Miami University regional campus students, faculty, and staff now have access to the online New York Times and Washington Post without having to pay for individual subscriptions.
For access to the New York Times, you must create a free account while on campus. After you create an account from on-campus, it can be accessed anywhere. For instructions and more info, please look at this page.
For the Washington Post, use your MiamiOH.edu email address to create your free account on their website.. You don’t have to be on campus to create your account. More information and instructions about Washington Post access at this page.
#MoveInMiami is a 24-hour fundraising campaign that occurs every year on Miami’s Move In Day in Oxford. The campaign is designed to “Move Miami Forward” and that is what these funds do for our regional students and our campuses.
During the #MoveInMiami campaign, you can choose a specific department or program to donate towards. Please consider donating to Rentschler Library during this campaign. The funds raised during the campaign go towards programming in the library like our Open House, which gives students a chance to enjoy donuts and coffee while chatting with library staff and learning about services the library offers.
To donate to Rentschler Library, please visit: www.givetomiamioh.org/regionallibraries, and fill in your donation amount next to “Rentschler Library Gift Fund-Hamilton Campus”.
The Regionals have set 5 milestone goals. Each time we meet a milestone, a $5 match will be applied to each gift of $10 or more. And, if we reach 500 gifts, the fund with the most gifts will receive a $1,000 donation from Interim Dean Cathy Bishop-Clark.
For more information about the campaign at the Regionals, visit: www.miamioh.edu/regionals/moveinmiami
Rentschler Library is getting new computers and some new furniture! While that’s happening, please excuse our mess! Workers will be breaking down old computer carrels (at left) starting Aug. 18, assembling new computer tables, and setting up/installing other cool furniture. We will be open while this is going on (8am – 5pm Monday-Friday). The first batch of new computers has already been set up in our classroom (SCH 213).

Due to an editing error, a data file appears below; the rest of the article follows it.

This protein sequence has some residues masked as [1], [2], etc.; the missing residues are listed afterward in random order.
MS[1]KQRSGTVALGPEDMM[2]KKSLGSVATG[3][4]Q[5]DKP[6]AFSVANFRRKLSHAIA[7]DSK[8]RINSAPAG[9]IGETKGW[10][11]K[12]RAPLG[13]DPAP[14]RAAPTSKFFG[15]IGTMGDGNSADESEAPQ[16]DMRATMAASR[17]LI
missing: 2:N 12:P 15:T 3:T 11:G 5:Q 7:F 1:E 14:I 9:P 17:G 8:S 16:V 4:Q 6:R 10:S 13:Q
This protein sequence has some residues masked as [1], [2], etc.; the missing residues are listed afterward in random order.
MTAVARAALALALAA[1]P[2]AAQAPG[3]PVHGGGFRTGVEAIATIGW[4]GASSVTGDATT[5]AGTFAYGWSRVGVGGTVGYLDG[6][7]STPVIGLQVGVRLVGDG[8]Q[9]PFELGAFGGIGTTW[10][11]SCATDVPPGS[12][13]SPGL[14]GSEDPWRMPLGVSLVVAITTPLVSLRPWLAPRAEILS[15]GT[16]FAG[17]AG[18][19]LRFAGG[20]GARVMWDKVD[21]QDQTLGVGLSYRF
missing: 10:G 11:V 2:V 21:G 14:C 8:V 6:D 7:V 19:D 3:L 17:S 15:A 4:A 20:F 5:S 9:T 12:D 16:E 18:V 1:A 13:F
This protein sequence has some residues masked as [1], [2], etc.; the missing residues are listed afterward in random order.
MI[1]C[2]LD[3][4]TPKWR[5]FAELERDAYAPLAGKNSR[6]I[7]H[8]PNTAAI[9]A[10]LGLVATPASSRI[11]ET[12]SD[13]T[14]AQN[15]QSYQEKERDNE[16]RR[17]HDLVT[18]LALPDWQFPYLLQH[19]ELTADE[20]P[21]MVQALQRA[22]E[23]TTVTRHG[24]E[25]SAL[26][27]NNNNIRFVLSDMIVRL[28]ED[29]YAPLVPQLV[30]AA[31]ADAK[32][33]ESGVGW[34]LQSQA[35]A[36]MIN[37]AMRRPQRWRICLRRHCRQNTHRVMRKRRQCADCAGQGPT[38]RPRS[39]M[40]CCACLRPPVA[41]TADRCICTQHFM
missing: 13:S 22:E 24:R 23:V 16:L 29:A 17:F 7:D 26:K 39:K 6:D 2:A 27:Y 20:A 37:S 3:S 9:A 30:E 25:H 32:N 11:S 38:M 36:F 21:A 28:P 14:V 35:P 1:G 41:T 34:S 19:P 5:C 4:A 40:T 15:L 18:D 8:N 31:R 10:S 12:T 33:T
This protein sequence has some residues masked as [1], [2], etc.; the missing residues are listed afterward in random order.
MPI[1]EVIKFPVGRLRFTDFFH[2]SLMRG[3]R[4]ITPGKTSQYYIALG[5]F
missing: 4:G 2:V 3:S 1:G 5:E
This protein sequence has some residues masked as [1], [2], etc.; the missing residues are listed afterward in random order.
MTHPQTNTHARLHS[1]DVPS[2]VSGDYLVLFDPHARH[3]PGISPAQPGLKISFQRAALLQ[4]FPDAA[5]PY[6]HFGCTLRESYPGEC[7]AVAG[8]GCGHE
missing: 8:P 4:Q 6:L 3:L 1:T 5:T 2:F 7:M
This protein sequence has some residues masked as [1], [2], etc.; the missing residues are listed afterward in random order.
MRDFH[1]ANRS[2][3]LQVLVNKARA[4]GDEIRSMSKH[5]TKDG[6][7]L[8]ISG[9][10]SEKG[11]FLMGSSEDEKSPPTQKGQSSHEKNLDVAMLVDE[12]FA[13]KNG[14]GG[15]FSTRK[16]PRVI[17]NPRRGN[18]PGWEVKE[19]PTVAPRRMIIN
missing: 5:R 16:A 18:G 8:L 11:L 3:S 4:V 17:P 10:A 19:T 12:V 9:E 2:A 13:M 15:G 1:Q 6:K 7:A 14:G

One of the pay-for-print stations (at left) was also temporarily moved nearer to the individual study rooms.
In the meantime, if you need to use a computer, there are several groupings of them in the main part of the library, or you can use the new computers in our classroom. All of the computers are connected to printing so that you can print course schedules and any other documents you need.
We’re hiring student workers to start in August! For more information and to apply, visit: https://miamioh.hiretouch.com/job-details?jobID=4499
The library will be closed on Tuesday, July 4th for Independence Day. We will reopen at 8:00am on Wednesday, July 5th.
On this day (June 30) in 1862, French author Victor Hugo published the last installment of his massive novel Les Misérables. (A story on Vox.com celebrates the event.) Hugo is also the subject of a Google Doodle today to mark the achievement.
In those days, many novels were “serialized” (published in segments) in various newspapers and magazines so that middle-class readers could better afford to read them.
If you want to read the original 1200+ page version, Rentschler Library has one translation and the Modern Library edition by a different translator. There is also an abridged version (link to Amazon.com) published by Barnes & Noble in 2003. There are also editions available in French and, of course, the movie and musical.
With the end of the fiscal year almost here, our purchasing of new books is complete until after July 1st. Still, there are a lot of great new titles on our display. Links below, either in text or in the book cover image will take you to the library catalog, where you can place a hold on the item.
“In 1770, British soldiers fired into a crowd of people, killing five. Hinderaker deepens readers’ understanding of the event in a three-pronged approach: explaining the massacre’s historical context, examining the 18th-century documents that create dueling narratives of the event, and highlighting the different moments in history—namely the Kent State shootings and the Black Lives Matter movement—that invoke the massacre’s memory after violent crowd-policing incidents.” from Library Journal review
We get a lot of questions at the Information Desk about how to turn data into effective charts. This book can help. From the publisher: ‘Good Charts will help you turn plain, uninspiring charts that merely present information into smart, effective visualizations that powerfully convey ideas.”
Hag-Seed is 0ne of the latest additions to Hogarth’s collection of Shakespeare plays reimagined by novelists. “Atwood (Handmaid’s Tale) positively frolics in this rambunctiously plotted and detailed enactment of how relevant Shakespeare can be for a talented troupe behind bars. Supremely sagacious, funny, compassionate, and caustic, Atwood presents a reverberating play-within-a-play within a novel.”
from Booklist review
“Because there is virtually no firsthand evidence about the beliefs or actions of Christopher Marlowe (1564–93), Riggs (English/Stanford; Ben Jonson, not reviewed) turns to the culture and time that created him. He does so with authority and vigor, recapturing the climate of religious flux and common disaster, not just in England but across Europe, that surrounded Marlowe’s youth.”
from Kirkus review